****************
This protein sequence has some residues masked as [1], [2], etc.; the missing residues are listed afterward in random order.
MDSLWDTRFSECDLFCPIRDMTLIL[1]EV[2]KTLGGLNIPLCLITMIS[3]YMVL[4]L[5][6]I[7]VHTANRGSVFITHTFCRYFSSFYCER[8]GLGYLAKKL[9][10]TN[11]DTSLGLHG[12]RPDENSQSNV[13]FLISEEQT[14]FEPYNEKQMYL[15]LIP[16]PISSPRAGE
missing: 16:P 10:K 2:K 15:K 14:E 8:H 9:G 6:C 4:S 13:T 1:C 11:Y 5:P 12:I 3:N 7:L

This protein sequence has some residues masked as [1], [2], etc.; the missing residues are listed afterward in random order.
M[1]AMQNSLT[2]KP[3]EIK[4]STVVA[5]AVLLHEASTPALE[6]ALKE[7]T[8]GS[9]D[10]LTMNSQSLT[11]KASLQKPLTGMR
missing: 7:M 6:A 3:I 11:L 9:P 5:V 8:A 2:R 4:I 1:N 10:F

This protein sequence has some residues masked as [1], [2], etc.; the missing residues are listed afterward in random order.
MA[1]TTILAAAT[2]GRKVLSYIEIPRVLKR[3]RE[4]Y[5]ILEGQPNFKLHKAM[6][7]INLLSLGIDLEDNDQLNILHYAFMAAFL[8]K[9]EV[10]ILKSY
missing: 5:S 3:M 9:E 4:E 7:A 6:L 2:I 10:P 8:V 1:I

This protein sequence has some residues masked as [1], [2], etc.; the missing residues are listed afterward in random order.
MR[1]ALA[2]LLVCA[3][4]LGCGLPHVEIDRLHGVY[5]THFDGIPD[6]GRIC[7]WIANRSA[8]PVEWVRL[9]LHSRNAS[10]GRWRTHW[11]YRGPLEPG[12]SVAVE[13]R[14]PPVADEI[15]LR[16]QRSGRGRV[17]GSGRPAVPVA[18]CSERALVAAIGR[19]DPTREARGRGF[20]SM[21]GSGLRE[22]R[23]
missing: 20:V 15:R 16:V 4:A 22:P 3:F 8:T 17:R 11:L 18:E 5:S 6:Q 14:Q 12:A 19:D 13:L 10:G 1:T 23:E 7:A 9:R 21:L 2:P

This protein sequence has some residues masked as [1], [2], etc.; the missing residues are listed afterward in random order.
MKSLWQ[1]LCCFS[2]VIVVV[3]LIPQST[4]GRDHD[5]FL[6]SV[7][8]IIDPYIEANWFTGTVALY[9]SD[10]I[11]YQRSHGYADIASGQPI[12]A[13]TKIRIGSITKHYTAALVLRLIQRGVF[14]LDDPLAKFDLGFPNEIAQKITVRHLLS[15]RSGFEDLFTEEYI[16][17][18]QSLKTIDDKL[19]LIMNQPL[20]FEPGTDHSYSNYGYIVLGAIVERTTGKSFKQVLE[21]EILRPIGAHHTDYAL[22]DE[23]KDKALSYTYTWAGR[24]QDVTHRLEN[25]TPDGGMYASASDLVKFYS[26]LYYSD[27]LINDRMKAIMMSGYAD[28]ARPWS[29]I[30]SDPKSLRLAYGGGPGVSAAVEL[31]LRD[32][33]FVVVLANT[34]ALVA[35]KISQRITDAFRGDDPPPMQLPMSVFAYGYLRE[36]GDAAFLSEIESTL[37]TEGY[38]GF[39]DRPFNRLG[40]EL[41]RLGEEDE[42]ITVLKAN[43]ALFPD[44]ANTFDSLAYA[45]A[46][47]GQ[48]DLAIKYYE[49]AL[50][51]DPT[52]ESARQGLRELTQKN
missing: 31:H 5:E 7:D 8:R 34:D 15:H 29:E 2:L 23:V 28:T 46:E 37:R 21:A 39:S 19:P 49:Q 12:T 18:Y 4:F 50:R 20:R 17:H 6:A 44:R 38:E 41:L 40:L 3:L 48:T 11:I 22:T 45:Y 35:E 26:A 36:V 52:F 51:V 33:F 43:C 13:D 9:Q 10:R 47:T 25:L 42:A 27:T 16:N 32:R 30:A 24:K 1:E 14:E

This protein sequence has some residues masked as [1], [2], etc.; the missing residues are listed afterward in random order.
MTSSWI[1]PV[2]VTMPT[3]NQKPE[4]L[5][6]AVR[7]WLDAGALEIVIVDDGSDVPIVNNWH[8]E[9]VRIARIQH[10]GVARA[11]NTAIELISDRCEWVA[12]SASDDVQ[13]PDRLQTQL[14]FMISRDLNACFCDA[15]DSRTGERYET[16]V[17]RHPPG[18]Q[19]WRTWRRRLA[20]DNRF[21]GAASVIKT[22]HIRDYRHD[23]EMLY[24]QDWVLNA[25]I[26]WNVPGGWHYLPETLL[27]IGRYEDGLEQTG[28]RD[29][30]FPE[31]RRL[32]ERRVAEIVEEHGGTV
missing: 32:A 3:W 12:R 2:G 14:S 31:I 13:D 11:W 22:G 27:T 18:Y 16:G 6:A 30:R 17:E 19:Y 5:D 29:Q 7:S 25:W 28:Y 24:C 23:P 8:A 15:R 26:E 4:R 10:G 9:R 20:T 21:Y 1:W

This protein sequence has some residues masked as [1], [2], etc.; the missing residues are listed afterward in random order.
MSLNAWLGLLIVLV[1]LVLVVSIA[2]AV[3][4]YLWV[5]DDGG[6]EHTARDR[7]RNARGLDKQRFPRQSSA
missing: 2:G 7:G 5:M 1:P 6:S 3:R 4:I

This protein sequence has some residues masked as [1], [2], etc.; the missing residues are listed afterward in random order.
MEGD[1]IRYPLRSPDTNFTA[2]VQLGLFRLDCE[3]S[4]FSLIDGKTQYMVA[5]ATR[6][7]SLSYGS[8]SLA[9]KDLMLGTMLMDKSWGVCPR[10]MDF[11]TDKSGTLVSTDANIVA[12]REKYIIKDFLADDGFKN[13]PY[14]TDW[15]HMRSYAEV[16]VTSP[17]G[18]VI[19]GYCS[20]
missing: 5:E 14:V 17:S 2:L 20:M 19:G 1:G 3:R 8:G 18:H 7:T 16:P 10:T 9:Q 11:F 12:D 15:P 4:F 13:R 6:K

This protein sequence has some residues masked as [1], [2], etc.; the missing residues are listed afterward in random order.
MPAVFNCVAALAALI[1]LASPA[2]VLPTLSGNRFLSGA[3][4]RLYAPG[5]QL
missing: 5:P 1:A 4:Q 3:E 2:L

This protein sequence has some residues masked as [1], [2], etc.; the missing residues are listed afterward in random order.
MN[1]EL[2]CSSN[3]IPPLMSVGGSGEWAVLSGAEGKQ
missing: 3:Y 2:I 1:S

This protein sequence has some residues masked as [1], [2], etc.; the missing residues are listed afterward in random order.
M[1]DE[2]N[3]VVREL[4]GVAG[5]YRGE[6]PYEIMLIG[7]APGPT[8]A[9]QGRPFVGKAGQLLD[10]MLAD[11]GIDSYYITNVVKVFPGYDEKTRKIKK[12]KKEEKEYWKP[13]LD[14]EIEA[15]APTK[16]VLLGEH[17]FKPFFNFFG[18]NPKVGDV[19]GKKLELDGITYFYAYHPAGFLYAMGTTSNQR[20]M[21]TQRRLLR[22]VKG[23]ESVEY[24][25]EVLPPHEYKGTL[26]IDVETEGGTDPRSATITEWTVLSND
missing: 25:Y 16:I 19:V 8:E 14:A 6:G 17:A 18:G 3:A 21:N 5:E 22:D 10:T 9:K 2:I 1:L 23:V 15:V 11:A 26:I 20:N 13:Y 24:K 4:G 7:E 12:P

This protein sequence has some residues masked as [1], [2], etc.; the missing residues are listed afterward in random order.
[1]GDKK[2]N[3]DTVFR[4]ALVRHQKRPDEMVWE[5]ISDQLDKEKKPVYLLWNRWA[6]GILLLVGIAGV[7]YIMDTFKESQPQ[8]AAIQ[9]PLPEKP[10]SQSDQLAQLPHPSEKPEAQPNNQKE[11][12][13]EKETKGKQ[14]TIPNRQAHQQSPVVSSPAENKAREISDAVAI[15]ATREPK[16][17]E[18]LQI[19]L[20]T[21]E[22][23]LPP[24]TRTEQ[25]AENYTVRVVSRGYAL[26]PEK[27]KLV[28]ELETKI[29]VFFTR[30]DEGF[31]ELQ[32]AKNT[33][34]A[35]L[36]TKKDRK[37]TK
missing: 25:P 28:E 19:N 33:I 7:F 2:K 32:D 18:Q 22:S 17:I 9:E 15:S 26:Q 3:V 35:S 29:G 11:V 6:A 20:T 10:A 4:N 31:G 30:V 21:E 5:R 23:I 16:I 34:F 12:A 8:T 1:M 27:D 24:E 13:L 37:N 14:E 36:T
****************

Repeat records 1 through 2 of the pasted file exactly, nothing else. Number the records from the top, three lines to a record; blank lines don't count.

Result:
This protein sequence has some residues masked as [1], [2], etc.; the missing residues are listed afterward in random order.
MDSLWDTRFSECDLFCPIRDMTLIL[1]EV[2]KTLGGLNIPLCLITMIS[3]YMVL[4]L[5][6]I[7]VHTANRGSVFITHTFCRYFSSFYCER[8]GLGYLAKKL[9][10]TN[11]DTSLGLHG[12]RPDENSQSNV[13]FLISEEQT[14]FEPYNEKQMYL[15]LIP[16]PISSPRAGE
missing: 16:P 10:K 2:K 15:K 14:E 8:H 9:G 6:C 4:S 13:T 1:C 11:Y 5:P 12:I 3:N 7:L

This protein sequence has some residues masked as [1], [2], etc.; the missing residues are listed afterward in random order.
M[1]AMQNSLT[2]KP[3]EIK[4]STVVA[5]AVLLHEASTPALE[6]ALKE[7]T[8]GS[9]D[10]LTMNSQSLT[11]KASLQKPLTGMR
missing: 7:M 6:A 3:I 11:L 9:P 5:V 8:A 2:R 4:I 1:N 10:F